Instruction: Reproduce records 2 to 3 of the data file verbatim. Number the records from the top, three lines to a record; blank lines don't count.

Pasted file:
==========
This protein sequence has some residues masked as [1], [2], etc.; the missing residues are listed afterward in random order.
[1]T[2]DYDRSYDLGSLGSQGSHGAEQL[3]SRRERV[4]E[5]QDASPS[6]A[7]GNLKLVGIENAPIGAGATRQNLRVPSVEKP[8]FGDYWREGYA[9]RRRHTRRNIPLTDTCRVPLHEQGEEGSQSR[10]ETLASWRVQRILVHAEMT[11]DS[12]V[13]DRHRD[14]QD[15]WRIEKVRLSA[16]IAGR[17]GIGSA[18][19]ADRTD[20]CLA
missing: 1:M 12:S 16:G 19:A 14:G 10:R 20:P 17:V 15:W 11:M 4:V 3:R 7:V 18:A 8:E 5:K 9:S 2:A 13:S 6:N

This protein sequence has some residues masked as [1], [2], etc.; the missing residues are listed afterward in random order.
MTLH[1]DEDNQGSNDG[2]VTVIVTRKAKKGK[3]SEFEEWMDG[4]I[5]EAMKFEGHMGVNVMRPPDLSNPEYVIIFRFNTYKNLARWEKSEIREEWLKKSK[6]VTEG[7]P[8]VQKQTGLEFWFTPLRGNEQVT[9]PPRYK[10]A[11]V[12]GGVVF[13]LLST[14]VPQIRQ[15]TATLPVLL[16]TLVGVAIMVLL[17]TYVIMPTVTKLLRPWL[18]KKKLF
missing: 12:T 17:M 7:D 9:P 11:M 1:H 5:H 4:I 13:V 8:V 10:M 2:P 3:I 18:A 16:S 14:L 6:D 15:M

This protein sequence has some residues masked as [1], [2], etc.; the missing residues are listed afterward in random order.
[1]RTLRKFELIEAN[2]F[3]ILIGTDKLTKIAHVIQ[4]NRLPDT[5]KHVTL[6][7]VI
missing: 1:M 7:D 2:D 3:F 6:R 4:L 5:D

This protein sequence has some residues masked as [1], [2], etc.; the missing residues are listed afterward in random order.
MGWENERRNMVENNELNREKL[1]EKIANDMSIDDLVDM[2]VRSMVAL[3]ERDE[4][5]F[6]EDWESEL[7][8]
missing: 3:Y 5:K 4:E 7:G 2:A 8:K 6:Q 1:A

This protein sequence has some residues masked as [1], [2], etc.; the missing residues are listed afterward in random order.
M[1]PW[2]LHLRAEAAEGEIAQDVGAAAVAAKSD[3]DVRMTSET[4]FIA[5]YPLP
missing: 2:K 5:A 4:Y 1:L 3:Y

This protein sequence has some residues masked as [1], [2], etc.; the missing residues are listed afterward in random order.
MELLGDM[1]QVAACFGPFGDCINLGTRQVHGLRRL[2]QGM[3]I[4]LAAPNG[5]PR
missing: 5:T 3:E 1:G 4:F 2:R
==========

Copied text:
This protein sequence has some residues masked as [1], [2], etc.; the missing residues are listed afterward in random order.
MTLH[1]DEDNQGSNDG[2]VTVIVTRKAKKGK[3]SEFEEWMDG[4]I[5]EAMKFEGHMGVNVMRPPDLSNPEYVIIFRFNTYKNLARWEKSEIREEWLKKSK[6]VTEG[7]P[8]VQKQTGLEFWFTPLRGNEQVT[9]PPRYK[10]A[11]V[12]GGVVF[13]LLST[14]VPQIRQ[15]TATLPVLL[16]TLVGVAIMVLL[17]TYVIMPTVTKLLRPWL[18]KKKLF
missing: 12:T 17:M 7:D 9:P 11:M 1:H 5:H 4:I 13:V 8:V 10:M 2:P 3:I 18:A 16:S 14:L 6:D 15:M

This protein sequence has some residues masked as [1], [2], etc.; the missing residues are listed afterward in random order.
[1]RTLRKFELIEAN[2]F[3]ILIGTDKLTKIAHVIQ[4]NRLPDT[5]KHVTL[6][7]VI
missing: 1:M 7:D 2:D 3:F 6:R 4:L 5:D